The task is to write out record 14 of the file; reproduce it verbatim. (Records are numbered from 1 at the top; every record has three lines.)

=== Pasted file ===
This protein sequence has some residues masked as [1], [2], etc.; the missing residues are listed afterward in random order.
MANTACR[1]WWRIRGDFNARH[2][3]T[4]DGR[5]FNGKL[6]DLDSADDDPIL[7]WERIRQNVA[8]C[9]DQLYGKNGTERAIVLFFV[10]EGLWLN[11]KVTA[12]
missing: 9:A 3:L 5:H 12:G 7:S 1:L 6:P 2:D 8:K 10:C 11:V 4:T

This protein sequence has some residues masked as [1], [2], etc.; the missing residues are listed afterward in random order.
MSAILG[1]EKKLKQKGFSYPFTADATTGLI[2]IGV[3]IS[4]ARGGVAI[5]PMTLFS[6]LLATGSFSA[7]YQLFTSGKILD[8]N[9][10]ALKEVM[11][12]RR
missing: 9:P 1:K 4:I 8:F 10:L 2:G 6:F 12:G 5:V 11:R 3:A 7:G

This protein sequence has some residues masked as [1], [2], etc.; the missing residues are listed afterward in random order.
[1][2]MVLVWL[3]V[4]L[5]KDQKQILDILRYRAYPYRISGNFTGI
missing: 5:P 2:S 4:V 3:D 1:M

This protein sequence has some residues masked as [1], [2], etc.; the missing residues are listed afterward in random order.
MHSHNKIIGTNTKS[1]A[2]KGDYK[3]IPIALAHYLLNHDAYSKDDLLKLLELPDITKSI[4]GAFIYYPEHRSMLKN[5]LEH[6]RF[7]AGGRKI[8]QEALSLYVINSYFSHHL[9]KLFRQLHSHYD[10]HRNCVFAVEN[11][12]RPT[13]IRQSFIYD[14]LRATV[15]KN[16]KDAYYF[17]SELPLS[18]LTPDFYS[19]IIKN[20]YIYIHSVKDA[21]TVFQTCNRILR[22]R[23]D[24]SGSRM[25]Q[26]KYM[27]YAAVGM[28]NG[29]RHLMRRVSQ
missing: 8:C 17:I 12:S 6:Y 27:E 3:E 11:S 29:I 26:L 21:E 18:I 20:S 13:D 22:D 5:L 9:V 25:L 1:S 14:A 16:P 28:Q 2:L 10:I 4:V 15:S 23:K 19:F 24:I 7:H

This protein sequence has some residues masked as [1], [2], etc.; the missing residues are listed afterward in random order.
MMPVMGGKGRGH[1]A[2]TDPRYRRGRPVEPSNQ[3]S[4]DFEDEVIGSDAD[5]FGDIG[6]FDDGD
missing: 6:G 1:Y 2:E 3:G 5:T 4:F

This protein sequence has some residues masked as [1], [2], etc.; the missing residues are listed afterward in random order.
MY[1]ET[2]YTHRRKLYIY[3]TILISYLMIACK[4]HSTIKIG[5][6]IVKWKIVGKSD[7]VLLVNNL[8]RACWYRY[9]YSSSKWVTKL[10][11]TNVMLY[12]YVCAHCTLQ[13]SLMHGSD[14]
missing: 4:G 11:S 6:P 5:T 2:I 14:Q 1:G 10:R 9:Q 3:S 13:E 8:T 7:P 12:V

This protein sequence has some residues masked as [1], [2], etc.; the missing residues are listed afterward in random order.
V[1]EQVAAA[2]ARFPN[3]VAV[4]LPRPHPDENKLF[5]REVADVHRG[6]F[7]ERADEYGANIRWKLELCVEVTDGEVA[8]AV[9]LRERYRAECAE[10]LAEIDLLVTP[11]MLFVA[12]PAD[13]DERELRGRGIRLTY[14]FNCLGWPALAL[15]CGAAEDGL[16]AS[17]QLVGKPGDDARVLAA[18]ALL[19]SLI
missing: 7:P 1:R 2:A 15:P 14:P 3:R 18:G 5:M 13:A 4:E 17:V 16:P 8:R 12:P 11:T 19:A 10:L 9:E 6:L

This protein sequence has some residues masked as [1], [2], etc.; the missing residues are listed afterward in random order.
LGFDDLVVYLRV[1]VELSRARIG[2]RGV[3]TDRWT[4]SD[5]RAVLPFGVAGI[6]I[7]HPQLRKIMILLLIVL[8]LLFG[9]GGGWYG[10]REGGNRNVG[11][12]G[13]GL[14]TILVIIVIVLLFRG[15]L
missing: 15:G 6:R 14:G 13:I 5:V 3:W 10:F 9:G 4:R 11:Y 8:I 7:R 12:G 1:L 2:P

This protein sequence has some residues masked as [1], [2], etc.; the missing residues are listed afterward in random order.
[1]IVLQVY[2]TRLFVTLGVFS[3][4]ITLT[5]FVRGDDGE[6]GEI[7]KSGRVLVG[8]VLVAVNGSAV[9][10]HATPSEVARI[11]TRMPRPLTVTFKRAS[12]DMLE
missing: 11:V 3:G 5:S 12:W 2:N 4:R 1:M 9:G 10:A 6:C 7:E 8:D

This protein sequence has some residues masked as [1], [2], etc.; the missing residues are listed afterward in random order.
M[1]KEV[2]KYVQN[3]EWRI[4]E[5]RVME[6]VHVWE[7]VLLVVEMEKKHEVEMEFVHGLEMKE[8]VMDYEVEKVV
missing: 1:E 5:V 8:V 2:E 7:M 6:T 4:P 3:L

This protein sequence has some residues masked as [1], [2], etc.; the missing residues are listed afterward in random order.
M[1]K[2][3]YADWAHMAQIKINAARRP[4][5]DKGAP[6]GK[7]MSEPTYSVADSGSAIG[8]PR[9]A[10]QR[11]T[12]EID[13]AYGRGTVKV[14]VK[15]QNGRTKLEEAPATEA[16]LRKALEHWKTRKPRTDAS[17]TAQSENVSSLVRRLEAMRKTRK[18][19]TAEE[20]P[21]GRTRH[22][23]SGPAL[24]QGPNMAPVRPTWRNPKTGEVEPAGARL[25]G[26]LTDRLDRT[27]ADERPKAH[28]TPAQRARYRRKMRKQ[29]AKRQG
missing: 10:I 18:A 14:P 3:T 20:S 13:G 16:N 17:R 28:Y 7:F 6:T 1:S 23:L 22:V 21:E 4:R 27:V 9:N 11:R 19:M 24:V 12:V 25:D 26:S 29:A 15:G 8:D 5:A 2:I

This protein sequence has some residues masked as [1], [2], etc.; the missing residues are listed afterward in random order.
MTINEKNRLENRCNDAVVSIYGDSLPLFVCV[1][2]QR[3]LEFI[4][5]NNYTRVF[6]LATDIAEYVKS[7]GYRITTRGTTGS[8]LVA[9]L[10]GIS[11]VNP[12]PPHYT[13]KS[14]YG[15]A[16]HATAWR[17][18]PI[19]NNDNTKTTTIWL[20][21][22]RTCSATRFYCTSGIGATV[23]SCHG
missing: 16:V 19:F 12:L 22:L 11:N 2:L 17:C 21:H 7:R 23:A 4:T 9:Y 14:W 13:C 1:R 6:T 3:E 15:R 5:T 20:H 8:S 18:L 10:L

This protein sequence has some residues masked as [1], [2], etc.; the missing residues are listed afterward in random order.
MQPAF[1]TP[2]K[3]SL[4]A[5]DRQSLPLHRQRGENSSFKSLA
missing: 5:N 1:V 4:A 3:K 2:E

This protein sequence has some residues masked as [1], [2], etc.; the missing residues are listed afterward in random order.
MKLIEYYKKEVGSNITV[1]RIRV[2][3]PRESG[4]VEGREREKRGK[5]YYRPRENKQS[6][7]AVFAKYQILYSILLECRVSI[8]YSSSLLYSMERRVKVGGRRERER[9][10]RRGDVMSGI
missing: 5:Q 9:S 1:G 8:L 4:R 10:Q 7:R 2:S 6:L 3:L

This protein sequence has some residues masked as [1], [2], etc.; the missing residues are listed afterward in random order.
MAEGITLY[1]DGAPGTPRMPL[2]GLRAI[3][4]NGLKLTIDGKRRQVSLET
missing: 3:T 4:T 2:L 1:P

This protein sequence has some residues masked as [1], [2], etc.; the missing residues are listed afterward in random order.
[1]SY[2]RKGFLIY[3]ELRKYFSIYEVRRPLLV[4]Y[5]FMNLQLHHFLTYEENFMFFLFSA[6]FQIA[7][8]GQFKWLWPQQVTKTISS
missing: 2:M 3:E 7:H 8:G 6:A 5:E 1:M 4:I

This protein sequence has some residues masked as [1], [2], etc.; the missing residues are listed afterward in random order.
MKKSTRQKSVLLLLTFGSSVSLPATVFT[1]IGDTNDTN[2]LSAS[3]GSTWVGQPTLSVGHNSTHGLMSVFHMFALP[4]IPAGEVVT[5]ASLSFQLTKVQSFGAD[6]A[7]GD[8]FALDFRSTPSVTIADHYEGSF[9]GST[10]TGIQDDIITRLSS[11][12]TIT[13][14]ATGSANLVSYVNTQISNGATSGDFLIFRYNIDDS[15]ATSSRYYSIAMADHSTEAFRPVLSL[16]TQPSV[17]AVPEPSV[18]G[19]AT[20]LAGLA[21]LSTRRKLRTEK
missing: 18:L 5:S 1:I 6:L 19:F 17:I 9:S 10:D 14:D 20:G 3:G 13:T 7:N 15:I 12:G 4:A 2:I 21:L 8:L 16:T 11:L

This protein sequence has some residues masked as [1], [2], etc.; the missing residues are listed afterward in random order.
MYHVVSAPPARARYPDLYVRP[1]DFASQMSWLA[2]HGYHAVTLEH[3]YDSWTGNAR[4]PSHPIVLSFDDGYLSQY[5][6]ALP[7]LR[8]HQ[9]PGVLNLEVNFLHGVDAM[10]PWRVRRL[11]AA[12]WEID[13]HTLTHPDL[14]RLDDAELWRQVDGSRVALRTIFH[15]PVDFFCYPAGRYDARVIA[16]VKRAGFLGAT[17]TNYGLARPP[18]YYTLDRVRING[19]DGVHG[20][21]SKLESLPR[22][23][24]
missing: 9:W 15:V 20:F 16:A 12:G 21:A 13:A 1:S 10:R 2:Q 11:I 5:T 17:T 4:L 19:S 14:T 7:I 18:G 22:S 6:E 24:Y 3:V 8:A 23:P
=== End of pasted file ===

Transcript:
This protein sequence has some residues masked as [1], [2], etc.; the missing residues are listed afterward in random order.
MKLIEYYKKEVGSNITV[1]RIRV[2][3]PRESG[4]VEGREREKRGK[5]YYRPRENKQS[6][7]AVFAKYQILYSILLECRVSI[8]YSSSLLYSMERRVKVGGRRERER[9][10]RRGDVMSGI
missing: 5:Q 9:S 1:G 8:L 4:R 10:Q 7:R 2:S 6:L 3:L